After submitting an application to sponsor family overseas, sponsors are sometimes confronted with refusals based on a shortfall in meeting the MNI or minimum necessary income (currently defined as the LICO or low income cut-off plus 30%).
There is a right of appeal against such decisions -as long as the sponsor has indicated in their sponsorship forms that they wish to continue with the application notwithstanding any issues of ineligibility. The Immigration Appeal Division or IAD will look at two different areas in such appeals. Firstly, an appellant can argue that the visa office decision is not valid. This is relatively rare as it is simply black and white whether the sponsor met the minimum necessary income requirements at the time of sponsorship and at the time of the visa office assessment. The vast majority of these appeals are decided on the IAD equitable jurisdiction that is on humanitarian and compassionate grounds. The IAD will look at all of the circumstances of the case including the best interest of any child or children affected by the decision and can still allow these appeal and direct the visa office to continue processing the file notwithstanding the noncompliance or shortfall.
The Immigration Appeal Division usually looks at the following factors (it is important that the sponsor and his or her counsel adduce or produce evidence that supports these or the existence of these factors in the appeal). One of the objectives of the Immigration Refugee Protection Act is family reunification and it is important to canvass and explore the strength of the relationship between the sponsor and applicant or applicants; the reason for the sponsorship in the first place; the impact to the sponsor and appellant and/or applicants in the event that the appeal is not granted; (if applicable) how the best interest of any children affected by the decision are at play; the sponsor’s establishment and current financial circumstances in Canada -and it is our practice to explore the extent and reason for the shortfall in the first place.
If the sponsor meets the MNI at the time of appeal, then the threshold of humanitarian and compassionate grounds is lower. If the sponsor does not meet the MNI at the time of the appeal, the level of H&C or humanitarian and compassionate grounds rises in direct proportion to the extent of the shortfall. Simply put, the larger the shortfall, the greater the H&C grounds to succeed on appeal.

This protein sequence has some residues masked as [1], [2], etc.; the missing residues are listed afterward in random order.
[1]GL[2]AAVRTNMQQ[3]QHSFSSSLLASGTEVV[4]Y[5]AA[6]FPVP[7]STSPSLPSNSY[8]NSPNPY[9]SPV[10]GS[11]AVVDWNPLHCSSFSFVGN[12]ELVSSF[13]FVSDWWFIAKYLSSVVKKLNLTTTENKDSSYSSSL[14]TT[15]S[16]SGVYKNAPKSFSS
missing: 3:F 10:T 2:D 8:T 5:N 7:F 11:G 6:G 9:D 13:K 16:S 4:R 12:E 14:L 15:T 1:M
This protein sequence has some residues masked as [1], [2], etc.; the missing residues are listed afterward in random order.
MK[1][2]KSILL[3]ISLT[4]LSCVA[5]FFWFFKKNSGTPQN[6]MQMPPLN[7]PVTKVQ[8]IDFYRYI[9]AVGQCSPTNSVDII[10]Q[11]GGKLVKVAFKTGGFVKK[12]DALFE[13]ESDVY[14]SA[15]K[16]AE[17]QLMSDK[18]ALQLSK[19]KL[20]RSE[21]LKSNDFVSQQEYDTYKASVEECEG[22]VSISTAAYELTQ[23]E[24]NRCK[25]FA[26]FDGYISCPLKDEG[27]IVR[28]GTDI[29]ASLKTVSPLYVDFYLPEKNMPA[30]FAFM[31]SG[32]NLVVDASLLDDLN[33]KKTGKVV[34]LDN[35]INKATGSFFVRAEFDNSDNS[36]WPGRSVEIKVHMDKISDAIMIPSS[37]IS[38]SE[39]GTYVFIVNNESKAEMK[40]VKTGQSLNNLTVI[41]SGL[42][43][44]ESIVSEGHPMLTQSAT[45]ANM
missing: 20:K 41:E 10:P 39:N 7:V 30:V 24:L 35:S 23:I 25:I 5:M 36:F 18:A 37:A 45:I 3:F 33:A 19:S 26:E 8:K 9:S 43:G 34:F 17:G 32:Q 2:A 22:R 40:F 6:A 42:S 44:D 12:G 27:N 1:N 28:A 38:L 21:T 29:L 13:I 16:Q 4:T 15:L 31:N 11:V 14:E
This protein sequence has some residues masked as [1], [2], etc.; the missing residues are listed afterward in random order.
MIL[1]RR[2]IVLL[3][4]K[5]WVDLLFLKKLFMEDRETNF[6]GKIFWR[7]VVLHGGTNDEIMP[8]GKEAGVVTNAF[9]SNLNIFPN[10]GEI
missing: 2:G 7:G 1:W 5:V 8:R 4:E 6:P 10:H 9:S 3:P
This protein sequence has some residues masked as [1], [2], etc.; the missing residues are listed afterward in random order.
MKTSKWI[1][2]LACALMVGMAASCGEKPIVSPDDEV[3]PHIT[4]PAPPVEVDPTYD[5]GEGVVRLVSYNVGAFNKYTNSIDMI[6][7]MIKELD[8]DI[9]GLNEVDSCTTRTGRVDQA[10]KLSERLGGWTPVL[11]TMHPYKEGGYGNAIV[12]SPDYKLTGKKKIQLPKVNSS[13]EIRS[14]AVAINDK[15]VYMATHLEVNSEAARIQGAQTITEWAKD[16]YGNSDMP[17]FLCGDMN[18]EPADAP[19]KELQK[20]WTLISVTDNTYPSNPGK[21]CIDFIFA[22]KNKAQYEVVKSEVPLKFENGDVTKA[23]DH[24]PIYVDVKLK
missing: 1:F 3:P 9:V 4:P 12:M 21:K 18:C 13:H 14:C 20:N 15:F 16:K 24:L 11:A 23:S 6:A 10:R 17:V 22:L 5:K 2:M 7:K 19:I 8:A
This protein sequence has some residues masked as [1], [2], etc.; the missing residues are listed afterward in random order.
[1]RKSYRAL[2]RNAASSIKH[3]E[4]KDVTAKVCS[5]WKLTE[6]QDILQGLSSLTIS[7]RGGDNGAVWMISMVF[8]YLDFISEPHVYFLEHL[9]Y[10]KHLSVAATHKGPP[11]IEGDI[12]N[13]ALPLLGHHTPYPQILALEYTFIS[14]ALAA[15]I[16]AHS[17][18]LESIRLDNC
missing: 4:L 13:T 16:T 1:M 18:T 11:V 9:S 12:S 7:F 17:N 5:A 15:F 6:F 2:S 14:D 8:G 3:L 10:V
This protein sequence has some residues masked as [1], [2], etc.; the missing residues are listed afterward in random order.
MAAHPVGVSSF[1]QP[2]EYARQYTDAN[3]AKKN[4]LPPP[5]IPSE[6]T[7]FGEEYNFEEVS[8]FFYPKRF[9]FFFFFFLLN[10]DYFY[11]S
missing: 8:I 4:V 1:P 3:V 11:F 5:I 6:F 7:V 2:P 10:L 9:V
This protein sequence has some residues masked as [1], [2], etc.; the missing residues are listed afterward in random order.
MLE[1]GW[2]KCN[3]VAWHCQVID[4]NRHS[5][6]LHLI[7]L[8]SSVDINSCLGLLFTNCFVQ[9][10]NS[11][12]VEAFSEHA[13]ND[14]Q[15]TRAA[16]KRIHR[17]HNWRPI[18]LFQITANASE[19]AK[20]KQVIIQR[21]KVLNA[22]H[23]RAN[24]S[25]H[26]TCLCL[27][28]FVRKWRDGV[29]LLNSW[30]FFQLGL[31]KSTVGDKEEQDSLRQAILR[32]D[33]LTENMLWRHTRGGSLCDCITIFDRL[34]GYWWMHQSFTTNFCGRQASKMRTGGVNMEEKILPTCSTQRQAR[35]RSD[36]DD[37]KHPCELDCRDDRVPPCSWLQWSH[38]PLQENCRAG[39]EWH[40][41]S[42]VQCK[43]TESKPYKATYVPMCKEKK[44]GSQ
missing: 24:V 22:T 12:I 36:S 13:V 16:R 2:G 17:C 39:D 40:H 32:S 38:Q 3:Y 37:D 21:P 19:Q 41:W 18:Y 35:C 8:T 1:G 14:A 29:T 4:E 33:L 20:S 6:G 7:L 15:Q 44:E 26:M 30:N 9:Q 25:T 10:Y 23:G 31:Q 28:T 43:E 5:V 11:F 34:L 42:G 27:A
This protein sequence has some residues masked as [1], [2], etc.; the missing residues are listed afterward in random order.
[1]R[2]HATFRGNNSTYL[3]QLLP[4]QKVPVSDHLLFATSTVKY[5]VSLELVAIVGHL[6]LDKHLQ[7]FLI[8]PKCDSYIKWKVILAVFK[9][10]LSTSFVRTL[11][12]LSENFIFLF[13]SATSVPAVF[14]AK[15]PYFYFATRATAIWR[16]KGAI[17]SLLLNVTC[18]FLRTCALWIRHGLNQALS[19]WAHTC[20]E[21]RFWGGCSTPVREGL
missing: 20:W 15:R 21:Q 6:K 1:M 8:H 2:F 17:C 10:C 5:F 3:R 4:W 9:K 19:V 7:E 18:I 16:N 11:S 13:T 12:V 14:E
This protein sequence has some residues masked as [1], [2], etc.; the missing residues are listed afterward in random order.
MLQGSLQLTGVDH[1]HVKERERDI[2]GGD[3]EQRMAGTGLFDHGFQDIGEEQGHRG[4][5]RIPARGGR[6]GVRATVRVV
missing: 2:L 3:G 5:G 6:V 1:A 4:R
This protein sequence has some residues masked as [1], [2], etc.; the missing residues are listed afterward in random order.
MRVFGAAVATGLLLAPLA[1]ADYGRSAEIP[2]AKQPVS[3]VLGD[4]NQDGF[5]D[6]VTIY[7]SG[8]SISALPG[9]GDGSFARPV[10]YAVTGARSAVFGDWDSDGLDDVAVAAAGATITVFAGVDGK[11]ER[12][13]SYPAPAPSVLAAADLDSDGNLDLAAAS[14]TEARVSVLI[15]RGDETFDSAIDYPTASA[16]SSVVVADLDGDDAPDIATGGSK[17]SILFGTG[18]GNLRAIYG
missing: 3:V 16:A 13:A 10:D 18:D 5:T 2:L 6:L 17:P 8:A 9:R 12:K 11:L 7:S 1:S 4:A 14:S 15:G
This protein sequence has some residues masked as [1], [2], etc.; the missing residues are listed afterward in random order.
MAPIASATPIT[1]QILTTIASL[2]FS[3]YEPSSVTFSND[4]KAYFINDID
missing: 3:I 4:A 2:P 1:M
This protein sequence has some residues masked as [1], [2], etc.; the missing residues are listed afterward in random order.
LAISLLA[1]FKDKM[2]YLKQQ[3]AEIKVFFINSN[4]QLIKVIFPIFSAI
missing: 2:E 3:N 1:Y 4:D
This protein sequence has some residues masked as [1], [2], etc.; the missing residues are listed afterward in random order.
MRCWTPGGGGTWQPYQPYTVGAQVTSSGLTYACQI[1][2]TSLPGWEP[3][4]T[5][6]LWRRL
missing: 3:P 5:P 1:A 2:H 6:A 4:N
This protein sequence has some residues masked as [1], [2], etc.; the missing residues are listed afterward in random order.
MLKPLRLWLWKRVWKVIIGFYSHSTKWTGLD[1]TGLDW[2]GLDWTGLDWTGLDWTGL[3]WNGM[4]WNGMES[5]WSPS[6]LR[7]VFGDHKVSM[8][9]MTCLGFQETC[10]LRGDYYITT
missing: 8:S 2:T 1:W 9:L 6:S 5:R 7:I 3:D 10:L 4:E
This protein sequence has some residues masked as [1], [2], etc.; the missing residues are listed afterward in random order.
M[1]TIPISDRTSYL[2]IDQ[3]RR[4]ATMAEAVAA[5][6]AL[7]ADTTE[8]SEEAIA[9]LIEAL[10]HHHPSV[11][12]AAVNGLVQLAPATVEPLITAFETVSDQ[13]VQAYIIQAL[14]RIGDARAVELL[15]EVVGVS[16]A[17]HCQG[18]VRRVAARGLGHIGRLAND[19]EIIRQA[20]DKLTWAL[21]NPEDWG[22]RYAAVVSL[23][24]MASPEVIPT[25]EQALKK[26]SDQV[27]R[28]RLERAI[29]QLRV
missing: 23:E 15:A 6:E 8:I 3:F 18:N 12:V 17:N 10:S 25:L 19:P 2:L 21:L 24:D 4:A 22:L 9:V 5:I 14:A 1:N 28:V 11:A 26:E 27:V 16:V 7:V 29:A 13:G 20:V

Every case is different; prior to the hearing, you should meet with your lawyer who should provide you with an overview of the areas of questioning and give you sample questions. Expect to be questioned at the hearing and ensure that you are able to provide answers to questions surrounding your immigration history; the nature of and frequency of communication between you and the applicants; the reason or reasoning behind the sponsorship in the first place; the reason for the shortfall or inability to meet the MNI; the impact or consequences on any children in the event the appeal is allowed or, conversely, the appeal is rejected; your assets and income in Canada, and the assets and income available in the event that funds are needed for the applicants overseas, whether those assets or resources could be made available here; family in Canada and family members outside of Canada; details as to hardship or impact in the event that the appeal is rejected.
You should ensure that you provide your counsel with documents that corroborate and are supportive of your appeal; these documents have to be provided to the Immigration Appeal Division and the CBSA or Minister’s counsel in accordance with the IAD Rules and several weeks prior to the hearing (we generally try for more pro-active disclosure at this office, early disclosure sometimes leads to non-hearing alternatives).
We hope that the above provides context to the refusal of your sponsorship appeal and dealing with that refusal by way of an appeal to the IAD.
If you have any questions or concerns regarding a sponsorship refusal, please do not hesitate to reach out to the lawyers at our office.